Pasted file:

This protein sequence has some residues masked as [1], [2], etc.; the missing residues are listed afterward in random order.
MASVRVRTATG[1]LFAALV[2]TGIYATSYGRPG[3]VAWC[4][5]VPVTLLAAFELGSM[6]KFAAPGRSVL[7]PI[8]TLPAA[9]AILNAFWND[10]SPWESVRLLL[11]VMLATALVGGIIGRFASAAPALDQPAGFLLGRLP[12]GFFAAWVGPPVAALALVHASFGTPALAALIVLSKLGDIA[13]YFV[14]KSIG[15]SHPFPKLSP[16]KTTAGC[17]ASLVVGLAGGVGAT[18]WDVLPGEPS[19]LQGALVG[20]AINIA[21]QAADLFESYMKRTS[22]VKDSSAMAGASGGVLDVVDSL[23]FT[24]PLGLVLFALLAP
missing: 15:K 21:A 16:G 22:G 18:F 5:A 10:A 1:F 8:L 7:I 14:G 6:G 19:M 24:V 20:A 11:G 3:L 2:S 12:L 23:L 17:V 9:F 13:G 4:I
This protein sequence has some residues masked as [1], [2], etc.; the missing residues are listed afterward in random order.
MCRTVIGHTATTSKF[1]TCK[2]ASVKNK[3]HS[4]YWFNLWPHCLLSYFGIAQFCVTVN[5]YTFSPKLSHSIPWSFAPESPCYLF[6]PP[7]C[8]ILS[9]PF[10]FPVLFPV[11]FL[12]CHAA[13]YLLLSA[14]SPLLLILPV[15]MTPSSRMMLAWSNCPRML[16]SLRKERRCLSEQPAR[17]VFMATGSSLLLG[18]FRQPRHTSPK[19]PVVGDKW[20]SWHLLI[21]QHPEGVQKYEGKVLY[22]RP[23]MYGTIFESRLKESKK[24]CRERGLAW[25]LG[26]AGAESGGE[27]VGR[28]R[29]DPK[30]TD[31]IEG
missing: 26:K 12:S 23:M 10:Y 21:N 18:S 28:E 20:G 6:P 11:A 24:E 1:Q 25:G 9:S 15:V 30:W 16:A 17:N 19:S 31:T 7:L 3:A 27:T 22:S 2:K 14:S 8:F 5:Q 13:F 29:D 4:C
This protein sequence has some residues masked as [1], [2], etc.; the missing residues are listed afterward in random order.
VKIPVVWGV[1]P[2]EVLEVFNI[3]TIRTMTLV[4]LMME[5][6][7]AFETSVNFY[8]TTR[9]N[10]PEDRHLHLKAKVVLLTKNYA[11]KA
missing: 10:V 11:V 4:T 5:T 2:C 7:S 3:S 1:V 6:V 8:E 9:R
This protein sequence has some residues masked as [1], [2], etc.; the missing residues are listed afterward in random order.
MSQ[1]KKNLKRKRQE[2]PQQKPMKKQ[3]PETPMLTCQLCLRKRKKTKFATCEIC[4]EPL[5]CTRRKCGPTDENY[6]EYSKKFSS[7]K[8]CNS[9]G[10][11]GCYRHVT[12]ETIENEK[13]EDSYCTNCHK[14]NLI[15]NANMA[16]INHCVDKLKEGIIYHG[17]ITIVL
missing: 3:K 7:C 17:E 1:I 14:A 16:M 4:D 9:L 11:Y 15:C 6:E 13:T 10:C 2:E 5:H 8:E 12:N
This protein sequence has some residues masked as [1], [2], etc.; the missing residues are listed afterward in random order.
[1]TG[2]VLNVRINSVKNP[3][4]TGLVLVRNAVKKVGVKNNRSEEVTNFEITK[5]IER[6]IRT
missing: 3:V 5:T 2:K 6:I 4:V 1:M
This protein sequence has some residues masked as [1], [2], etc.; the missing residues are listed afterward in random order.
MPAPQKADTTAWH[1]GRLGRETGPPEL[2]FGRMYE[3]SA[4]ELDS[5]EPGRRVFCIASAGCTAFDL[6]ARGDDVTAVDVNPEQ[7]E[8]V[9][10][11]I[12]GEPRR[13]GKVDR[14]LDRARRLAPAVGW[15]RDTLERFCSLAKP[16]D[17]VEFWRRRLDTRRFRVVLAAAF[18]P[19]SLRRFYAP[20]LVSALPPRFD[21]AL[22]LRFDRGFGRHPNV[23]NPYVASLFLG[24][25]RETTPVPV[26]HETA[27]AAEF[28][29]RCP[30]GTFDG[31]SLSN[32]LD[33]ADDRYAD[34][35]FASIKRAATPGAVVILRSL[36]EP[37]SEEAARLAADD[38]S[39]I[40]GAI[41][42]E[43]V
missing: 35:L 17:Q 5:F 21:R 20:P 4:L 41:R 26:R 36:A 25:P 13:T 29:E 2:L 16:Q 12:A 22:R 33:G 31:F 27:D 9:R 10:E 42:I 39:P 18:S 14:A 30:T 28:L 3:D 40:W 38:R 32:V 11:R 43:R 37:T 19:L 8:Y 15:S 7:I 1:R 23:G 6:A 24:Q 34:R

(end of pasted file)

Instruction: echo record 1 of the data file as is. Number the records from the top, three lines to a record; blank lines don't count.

This protein sequence has some residues masked as [1], [2], etc.; the missing residues are listed afterward in random order.
MASVRVRTATG[1]LFAALV[2]TGIYATSYGRPG[3]VAWC[4][5]VPVTLLAAFELGSM[6]KFAAPGRSVL[7]PI[8]TLPAA[9]AILNAFWND[10]SPWESVRLLL[11]VMLATALVGGIIGRFASAAPALDQPAGFLLGRLP[12]GFFAAWVGPPVAALALVHASFGTPALAALIVLSKLGDIA[13]YFV[14]KSIG[15]SHPFPKLSP[16]KTTAGC[17]ASLVVGLAGGVGAT[18]WDVLPGEPS[19]LQGALVG[20]AINIA[21]QAADLFESYMKRTS[22]VKDSSAMAGASGGVLDVVDSL[23]FT[24]PLGLVLFALLAP
missing: 15:K 21:A 16:G 22:G 18:F 5:A 10:A 1:F 8:L 7:I 14:G 6:G 19:M 24:V 20:A 11:G 3:L 2:S 12:L 23:L 17:V 9:F 13:G 4:I